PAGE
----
- Project 1: Molecular Epidemiology Study of Phthalate Exposure & Preterm Birth in Puerto Rico
- Lifecourse Exposures & diet: Epigenetics, Maturation and Metabolic Syndrome
Project 1: Perinatal & Peripubertal Mixtures, Physical Growth, and Sexual Maturation
In the NIEHS/EPA Children's Environmental Health and Disease Prevention Center (CEHC), we will conduct three research Projects examining the complex interactions among environmental exposures to endocrine disrupting chemicals (EDCs) and diet and their effects on physical growth, the tempo of sexual maturation and risk of metabolic syndrome. Project 1 will expand upon the pilot work of the University of Michigan (UM) Formative P20 Children's Center to undertake a more robust prospective assessment of the relationship between exposure to a select mixture of EDCs (phthalates, BPA, lead, and cadmium) and the tempo of physical growth and timing of sexual maturation in a long-standing longitudinal cohort study in Mexico.
- Magnetic Field Exposure, Fertility and Pregnancy
This study will recruit women attempting to become pregnant to wear real-time EMF exposure monitors and activity monitors before and after conception prior to explore the relationship between EMF exposure and miscarriage. This study is also designed to enable the exploration of the relationships between pregnancy, activity levels, and average and peak EMF exposure levels.
- Cantonwine, D.E., Ferguson, K.K., McElrath, T.F and Meeker, J.D. (2015). Variability of urinary bisphenol A levels during pregnancy and risk of preterm birth. Environmental Health Perspective, In Press.
- Ferguson, K.K., McElrath, T.F., Chen, Y.H., Mukherjee, B. and Meeker, J.D. (2015). Urinary phthalate metabolites and biomarkers of oxidative stress in pregnant women: a repeated measures analysis. Environmental Health Perspective, 123:210-216.
- Ferguson, K.K., McElrath, T.F., Chen, Y.H. Mukherjee, B., Loch-Caruso, R. and Meeker
J.D. (2014). Repeated measures of urinary oxidative stress biomarkers during pregnancy
and preterm birth. American Journal of Obstetrics and Gynecology.
- Meeker, J.D. and Ferguson, K.K. 2014. Urinary phthalate metabolites are associated with decreased serum testosterone in men, women and children from NHANES 2011-2012. J. Clin Endocrinol Metab, 99(11):4346-4352. PMID 25121464
- Anaya A, Padilla I, Machiavelli, R, Vesper D, Meeker JD, Alshawabkeh A (2014). Estimating preferential flow in karstic aquifers using statistical mixed models. Groundwater.
- Meeker, J.D. (2012). Environmental Endocrine Disruptors and Child Health. Archives of Pediatrics & Adolescent Medicine952-958.
- Meeker, J.D., Ferguson, K.K. (2011). Relationship between urinary phthalate and bisphenol A concentrations and serum thyroid measures in U.S. adults and adolescents from the National Health and Nutrition Examination Survey (NHANES) 2007-2008 Environmental Health Perspectives 1396-1402.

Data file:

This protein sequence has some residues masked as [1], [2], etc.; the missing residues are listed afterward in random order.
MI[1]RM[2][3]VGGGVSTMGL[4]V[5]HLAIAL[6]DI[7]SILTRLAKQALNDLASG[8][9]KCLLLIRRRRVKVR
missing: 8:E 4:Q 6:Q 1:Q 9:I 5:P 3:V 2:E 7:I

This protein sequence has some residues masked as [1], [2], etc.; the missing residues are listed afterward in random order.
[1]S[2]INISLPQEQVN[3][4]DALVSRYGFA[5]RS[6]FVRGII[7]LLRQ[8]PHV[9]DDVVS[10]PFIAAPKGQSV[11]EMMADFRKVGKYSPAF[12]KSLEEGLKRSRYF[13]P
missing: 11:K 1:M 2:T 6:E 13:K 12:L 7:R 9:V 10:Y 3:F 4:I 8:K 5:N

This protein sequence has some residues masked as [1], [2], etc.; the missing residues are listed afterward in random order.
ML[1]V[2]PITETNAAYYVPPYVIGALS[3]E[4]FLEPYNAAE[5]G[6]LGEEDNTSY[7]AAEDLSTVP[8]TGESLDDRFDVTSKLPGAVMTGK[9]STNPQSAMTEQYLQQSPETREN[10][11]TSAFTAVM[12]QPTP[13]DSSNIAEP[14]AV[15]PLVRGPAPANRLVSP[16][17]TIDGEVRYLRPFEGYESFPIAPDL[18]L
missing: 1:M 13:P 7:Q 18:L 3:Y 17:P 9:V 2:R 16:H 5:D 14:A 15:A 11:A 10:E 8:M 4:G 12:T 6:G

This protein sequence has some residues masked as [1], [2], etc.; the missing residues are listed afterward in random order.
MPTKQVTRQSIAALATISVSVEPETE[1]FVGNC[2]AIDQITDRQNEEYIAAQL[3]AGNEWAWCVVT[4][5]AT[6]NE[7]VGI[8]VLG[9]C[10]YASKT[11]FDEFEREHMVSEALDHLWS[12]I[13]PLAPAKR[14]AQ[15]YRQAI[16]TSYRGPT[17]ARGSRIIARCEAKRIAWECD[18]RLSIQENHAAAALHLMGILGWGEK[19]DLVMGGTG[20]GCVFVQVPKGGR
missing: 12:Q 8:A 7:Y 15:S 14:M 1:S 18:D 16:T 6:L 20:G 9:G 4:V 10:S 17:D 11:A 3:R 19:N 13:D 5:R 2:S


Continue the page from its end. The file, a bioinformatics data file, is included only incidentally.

- Meeker, J.D., Maity, A., Missmer, S.A., Williams, P.L., Mahalingaiah, S., Ehrlich, S., Berry, K.F., Altshul, L., Perry, M.J., Cramer, D.W., Hauser, R. (2011). Serum concentrations of polychlorinated biphenyls in relation to in vitro fertilization outcomes Environmental Health Perspectives 1010-1016.
- Meeker, J.D., Ferguson, K.K. (2012). Phthalates: Human exposure and related health effects In Schecter, A. (Ed.) Dioxins and Health Including Other Persistent Organic Pollutants and Endocrine Disruptors, 3rd Edition. John Wiley & Sons,
- Ferguson, K.K., Loch-Caruso, R., Meeker, J.D. (2012). Exploration of oxidative stress and inflammatory markers in relation to urinary phthalate metabolites: NHANES 1999-2006 Environmental Science and Technology 477-485.
- Meeker, J.D., Ehrlich, S., Toth, T.L., Wright D.L., Calafat, A.M., Trisini, A.T., Ye, X., Hauser, R. (2010). Semen quality and sperm DNA damage in relation to urinary bisphenol A among men from an infertility clinic Reproductive Toxicology 532-539.
- Meeker, J.D., Stapleton, H.M. (2010). House dust concentrations of organophosphate flame retardants in relation to hormone levels and semen quality parameters Environmental Health Perspectives 3118-323.
- Meeker, J.D. (2010). Exposure to environmental endocrine disrupting compounds and men's health Maturitas 236-241.
- Meeker, J.D., Susi, P.L., Flynn, M.R. (2010). Hexavalent chromium exposure and control in welding tasks with an emphasis on construction Journal of Occupational and Environmental Hygiene 607-615.
- Associate Editor, Environmental Health Perspectives
- Member, International Society of Exposure Science
- Member, International Society for Environmental Epidemiology
- Member, American Industrial Hygiene Association
- Member, American Society for Reproductive Medicine